What it means is that The Rakes came back home with an even more perceptive eye. A greater understanding of what was going on around them in London. The pounding heartbeat-throb of On A Mission contains, in keeping with the album's lyrical ambiguity, a mix of different meanings. ‘It's about that selfish determinism to get to where you want to get to, literally. Travelling across London you get wound up almost to the point of hatred.' As the lyric races on, the song's meaning shifts: we hear the gabbled ‘neurotic internal hell' of a jaw-clenched, synapse-smashed individual who swears they "could start a war", who silently sneers at the city's "scum [who] don't know what I'm planning for them".
The flipside is the closing song, Leave The City And Come Home. Swinnerton: ‘It's about someone who came to London as a student, who's both enthralled and horrified by it. It's a bit of a battle to get through, you're worn out but at the same time you're energised by it. Unlike the character in On A Mission who won't stop for anything or anyone, this character is a bit more reflective of where his life's going. A different point of view on the same city.'
Hatred also elbows its way into Suspicious Eyes. Over a compelling agit-pop New Wave jitter, Donohoe sings of a post-7/7 urban landscape where everyone is distrustful of everyone else on the Tube. Young British Asian rapper Raxstar - Donohoe found him on myspace - chips in with trenchant lines, written from the perspective of a kid always viewed these days as a terrorist. Laura Marling, a teenage singer-songwriter now signed to Virgin, is another of the frontman's discoveries. In a beautifully laconic yet soulful voice she sings an alternate verse, representing the voice of the harried young mum.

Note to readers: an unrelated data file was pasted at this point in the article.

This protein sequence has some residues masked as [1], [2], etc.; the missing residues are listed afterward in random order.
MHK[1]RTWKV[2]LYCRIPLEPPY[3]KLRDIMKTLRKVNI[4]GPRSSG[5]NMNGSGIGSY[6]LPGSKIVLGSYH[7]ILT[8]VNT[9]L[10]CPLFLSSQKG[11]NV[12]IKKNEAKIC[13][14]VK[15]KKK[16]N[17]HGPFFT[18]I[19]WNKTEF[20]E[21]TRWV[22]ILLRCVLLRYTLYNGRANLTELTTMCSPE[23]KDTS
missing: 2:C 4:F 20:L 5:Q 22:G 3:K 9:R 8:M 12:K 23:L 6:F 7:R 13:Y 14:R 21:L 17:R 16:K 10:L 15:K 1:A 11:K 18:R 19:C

Down With Moonlight, says Petersen, is about the ‘implicit threat of aggro', the urban paranoia that lurks behind locked doors and wound-up windows. As well as exploring the blurred lines between tragedy and fantasy When Tom Cruise Cries - a masterclass in production that makes inventive use of the sound of a mobile phone signal buzzing through a speaker - is about the stress of trying to reach someone and the fear that ‘something's happening'.
But as with many of the songs on Ten New Messages, the point is not scare tactics or shock for the sake of it. ‘I love the visceral quality of some hip hop lyrics,' says this singer with a band who have worked with grime stars Statik and Lethal Bizzle (Donohoe sings on Statik's next album). ‘It's just something that grabs your ear. Nothing washes over you. But it's a real skill to do that and not just try and be controversial. In Suspicious Eyes a lot of the lyrics were too shocking to put in - concerned with racism and the like. It's important to keep some ambiguity in.'
We Danced Together is a case in point. A huge pop song already leaping out of radio speakers, it's about romance in the face of street curfews, debris and flying bullets. Is this a love story set in a fascist near-future? Or something that happened last year? Or the emotional ravings of a couple ‘aving it a house party? Don't really matter. It's a blinding tune.
Half of Ten New Messages was recorded in Lincolnshire with producer Jim Abbiss (Arctic Monkeys, Editors, Kasabian), half in London with Brendan Lynch (Primal Scream, Paul Weller). It's testament to the strength of the songwriting and the playing that it sounds like one scorching whole. This is a band who, in the same year, as well as collaborating with Statik, produced a cover of a Serge Gainsbourg standard, demonstrating a broad spectrum of influences that reaches further afield and into territory uncharted by your average trilby sporting/eyes-glazed-over indie band.
Whatever Matthew Swinnterton says about punk, the iTunes designation on their first album had The Rakes' genre down as ‘pop'. They're a band who are economical with their writing: they work on the songs they need, that are good enough to pass muster. Focus on the job at hand. Be right. Be tight. Be concise. The Rakes will get through. Their songs - sharp, meaningful, glorious - will see to that.